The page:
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ISO/IEC 27554


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ISO/IEC 27554 Application of ISO 31000 for assessment of identity-related risk [DRAFT]

 

Abstract

[TBA]
 

Introduction

This standard is intended to ease application of the ISO 31000 risk management guidelines specifically to identity management, supporting/supplementing various identity management standards.

It will use the ISO 31000 process to establish the context and assess risk, with risk scenarios for processes and implementations involving identity-related risk.

 

Scope of the standard

The standard will apply to the assessment, specifically, of risks associated with processes and services that rely on or are related to identity management.  It will not include risks arising generally from delivery, technology or security. It will be used in conjunction with other standards concerning controls for identity information.

The standard will explain identity-related risk definition, context and impacts, in a standardized manner, plugging gaps in other identity-management standards.

 

Content of the standard

Main sections:

  • An overview.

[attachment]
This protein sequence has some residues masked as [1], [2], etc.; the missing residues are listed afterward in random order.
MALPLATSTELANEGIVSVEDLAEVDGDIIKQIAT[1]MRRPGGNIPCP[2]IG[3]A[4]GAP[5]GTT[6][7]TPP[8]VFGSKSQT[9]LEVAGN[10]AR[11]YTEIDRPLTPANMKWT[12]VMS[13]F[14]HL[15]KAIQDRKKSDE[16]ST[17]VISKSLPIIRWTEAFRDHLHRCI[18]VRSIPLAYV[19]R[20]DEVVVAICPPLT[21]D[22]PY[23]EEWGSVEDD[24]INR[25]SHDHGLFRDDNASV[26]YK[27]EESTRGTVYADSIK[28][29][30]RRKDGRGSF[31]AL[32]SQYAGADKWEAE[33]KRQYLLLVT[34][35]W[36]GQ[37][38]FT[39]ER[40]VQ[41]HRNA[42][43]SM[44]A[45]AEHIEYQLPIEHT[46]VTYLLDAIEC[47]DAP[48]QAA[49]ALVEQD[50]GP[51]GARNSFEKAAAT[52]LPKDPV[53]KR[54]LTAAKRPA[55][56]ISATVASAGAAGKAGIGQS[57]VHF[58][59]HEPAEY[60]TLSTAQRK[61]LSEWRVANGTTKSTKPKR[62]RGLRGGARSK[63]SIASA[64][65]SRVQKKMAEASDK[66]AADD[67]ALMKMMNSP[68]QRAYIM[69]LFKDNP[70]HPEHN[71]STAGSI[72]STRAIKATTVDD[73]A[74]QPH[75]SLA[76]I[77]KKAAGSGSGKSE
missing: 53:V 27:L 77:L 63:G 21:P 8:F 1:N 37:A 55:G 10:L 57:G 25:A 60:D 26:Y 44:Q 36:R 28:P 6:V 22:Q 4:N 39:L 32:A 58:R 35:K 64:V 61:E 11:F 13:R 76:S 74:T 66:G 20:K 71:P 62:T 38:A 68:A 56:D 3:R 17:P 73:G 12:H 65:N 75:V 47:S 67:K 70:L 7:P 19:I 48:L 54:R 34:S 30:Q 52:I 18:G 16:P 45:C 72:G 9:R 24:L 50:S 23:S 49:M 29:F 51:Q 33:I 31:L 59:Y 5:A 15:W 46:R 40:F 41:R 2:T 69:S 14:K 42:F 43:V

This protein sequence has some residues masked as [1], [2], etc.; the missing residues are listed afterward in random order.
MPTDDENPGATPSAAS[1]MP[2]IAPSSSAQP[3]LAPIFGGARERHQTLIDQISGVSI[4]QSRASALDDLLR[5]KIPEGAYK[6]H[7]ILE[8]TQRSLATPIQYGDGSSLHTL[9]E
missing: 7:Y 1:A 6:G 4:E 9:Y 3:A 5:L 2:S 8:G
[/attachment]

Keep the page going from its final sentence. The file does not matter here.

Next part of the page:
• Context establishment for risks relating to identity management e.g. defining the scope and criteria for treating risks.
  • Risk assessment: identifying, analysing and evaluating the risks.
  • Risk treatment: brief notes on dealing appropriately with the risks.

... with appendices on ‘impact levels’ and related standards.

 

Status

The project started in 2018.

The standard is due to be published at the end of 2023.

Status updated July It is at 2nd Committee Draft stage.

 

Personal notes

A narrow scope, coupled with language/readability concerns (e.g. ‘transactions provided by organisations’ and ‘Regarding privileged administrator, it is a special entity not only from privilege viewpoint, but also it is quite different player responsible on whole the identity management lifecycle process’), little typos (e.g. ‘Applying this to this’ instead of ‘Applying this to risk’) and technical issues (notably the use of arbitrary impact and likelihood ‘levels’ to quantify risks and a patently false assertion that there are only two specific risks associated with identity management ‘Identity-related risk is very specific and is expressed by the following two risks ...’), may limit the utility and value of this standard unless they are resolved prior to publication. There’s time yet.

Frankly, in my personal opinion, ISO 31000 is more useful with ISO/IEC 27005 running a close second. However, the succinct bullet-point lists of possible controls near the end are quite stimulating and potentially of value in other contexts (e.g. ‘Profiling - selecting certain types of transaction/user for closer examination’).

 

 

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